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‘Boss Baby’ is Back with Misstep

The Boss Baby: Family Business

Despite its success, there are many who have never seen the DreamWorks’ 2017 hit film, The Boss Baby. This is especially sad for animation lovers because the film was original with a nod to a classic animation style of yesteryear. It was not based on a comic book series, but instead a well-loved, yet fairly unknown children’s book by Marla Frazee. Tom McGrath’s film was even nominated for an Oscar for Best Animated Feature. The story, at least for the first half of the film, was a delightful tale of an older brother’s overactive imagination. It told the story of seven-year-old Tim’s jealousy of his newborn brother who he imagines to be a secret agent working undercover for the mythical Baby Corp. Of course, his parents were having none of that nonsense. It was a very clever tale about sibling rivalry.

This week, DreamWorks is releasing the sequel, The Boss Baby: Family Business, into theaters and streaming on Peacock and with a message for parents. Though as well-intentioned as this follow up is, it misses the mark and overstays its welcome.

Theodore and Tim in baby/child-form. (DreamWorks)

Family Business follows up on the two siblings during Christmas time many years later. Tim Templeton (voiced by James Marsden) is all grown up, married to Carol (Eva Longoria) with two kids of his own. He’s also a stay-at-home dad (and perhaps the first I’ve seen in the animated world). The film re-explains that he has always had an active imagination and for the most part, it is welcomed by his young family. Although, his antics are starting to wear thin for oldest daughter, Tabitha (Ariana Greenblatt) who thinks she is too old for childish fun. By contrast, Tim’s brother, Theodore (Alec Baldwin) is now a single, super-rich, super successful business man.

Though once close, the two brothers don’t see each other very often and neither of them seem to remember the misadventures they took in the first movie. In fact, there is virtually no recap from the first feature to get new audience members up to speed making it unnecessarily complicated from the get go. But history repeats itself when Tim is checking in on his infant daughter Tina to find that she talks just like Amy Sedaris!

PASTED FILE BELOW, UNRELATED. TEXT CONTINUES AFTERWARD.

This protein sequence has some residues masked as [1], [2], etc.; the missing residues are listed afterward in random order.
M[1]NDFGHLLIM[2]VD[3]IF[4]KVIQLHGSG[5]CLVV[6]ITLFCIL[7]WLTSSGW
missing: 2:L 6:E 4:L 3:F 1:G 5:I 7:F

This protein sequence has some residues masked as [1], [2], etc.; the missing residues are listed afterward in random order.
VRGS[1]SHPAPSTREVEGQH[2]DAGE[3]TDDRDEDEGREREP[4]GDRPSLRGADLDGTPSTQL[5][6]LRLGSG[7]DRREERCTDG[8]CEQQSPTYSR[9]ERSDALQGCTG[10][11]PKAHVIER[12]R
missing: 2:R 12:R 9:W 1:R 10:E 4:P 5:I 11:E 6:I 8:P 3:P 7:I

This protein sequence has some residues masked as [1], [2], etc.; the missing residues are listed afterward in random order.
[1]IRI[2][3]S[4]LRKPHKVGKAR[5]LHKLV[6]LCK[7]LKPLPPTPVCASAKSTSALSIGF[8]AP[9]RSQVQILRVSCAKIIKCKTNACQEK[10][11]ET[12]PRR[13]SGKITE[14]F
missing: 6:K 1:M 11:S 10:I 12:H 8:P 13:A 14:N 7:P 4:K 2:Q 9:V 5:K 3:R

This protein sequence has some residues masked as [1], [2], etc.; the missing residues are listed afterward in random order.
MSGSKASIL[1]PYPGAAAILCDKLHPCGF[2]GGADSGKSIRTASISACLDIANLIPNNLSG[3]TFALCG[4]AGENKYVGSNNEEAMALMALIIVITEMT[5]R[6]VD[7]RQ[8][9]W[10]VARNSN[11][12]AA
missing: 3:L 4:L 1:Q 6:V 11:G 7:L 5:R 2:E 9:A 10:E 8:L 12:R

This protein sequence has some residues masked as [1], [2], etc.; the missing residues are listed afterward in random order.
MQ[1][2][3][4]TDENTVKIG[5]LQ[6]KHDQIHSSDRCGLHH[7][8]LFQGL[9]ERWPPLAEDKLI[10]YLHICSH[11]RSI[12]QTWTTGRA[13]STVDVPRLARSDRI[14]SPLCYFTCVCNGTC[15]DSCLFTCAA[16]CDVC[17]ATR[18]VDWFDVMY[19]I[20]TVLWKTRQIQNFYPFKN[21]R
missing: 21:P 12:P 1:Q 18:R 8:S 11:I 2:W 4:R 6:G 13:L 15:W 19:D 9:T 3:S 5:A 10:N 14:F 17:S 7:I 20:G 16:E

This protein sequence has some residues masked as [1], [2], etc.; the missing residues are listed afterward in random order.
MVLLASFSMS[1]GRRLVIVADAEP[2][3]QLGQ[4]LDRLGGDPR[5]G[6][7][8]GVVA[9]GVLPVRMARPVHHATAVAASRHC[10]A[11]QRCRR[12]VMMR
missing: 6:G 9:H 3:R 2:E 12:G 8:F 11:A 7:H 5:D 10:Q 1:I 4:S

Dr. Armstrong (DreamWorks)

It is about this time that Theodore makes a surprise family visit to see his favorite niece where he learns that little Tina is following in her uncle’s footsteps working at Baby Corp. She’s on a mission to save the world and needs their help. It turns out that the private school Tabitha goes to is being run by the evil Dr. Armstrong (Jeff Goldblum) who has nefarious plans for the children. (Goldblum makes for an excellent villain by the way.) In order to complete her mission, Tina needs her dad and uncle to literally relive their childhoods and infiltrate the school.

All of the charm that was found in The Boss Baby is completely sucked out here. Instead of continuing on with Tim’s wild imagination, the stories about Baby Corp appear to be real. The message for parents is a warning to not be so consumed by their cell phones or worrying about their kids’ grades that they miss real important family moments together. This is all well and good, but this movie is clearly meant for kids, so the message doesn’t make a lot of sense.

The Boss Baby: Family Business is a lost opportunity to something really clever with this franchise and McGrath deserves props for trying to create a storyline that would appeal to both kids and parents. But McGrath’s talents don’t shine through this time around and the end result is one mess of a movie. Most of the humor is over-the-top and silly whereas in the original film, the jokes were a little cleverer with winks toward the parents. It’s overly long, very loud and anemic to any real touching moments. Even the messages of the show-stopping song by Tim’s daughter during a Christmas pageant about “together we stand or divided we fall” (which is probably the most generic-sounding Christmas song out there) gets lost in the shuffle. Trying to be sentimental while staying true to a politically correct message.

There’s nothing harmful here, and kids will probably love it even if they don’t understand it. For parents, they’ll feel like they are being talked down to.

(Main Image: DreamWorks)

Jeffrey Totey View All

I write about pop culture, arts and entertainment in the greater Seattle area.

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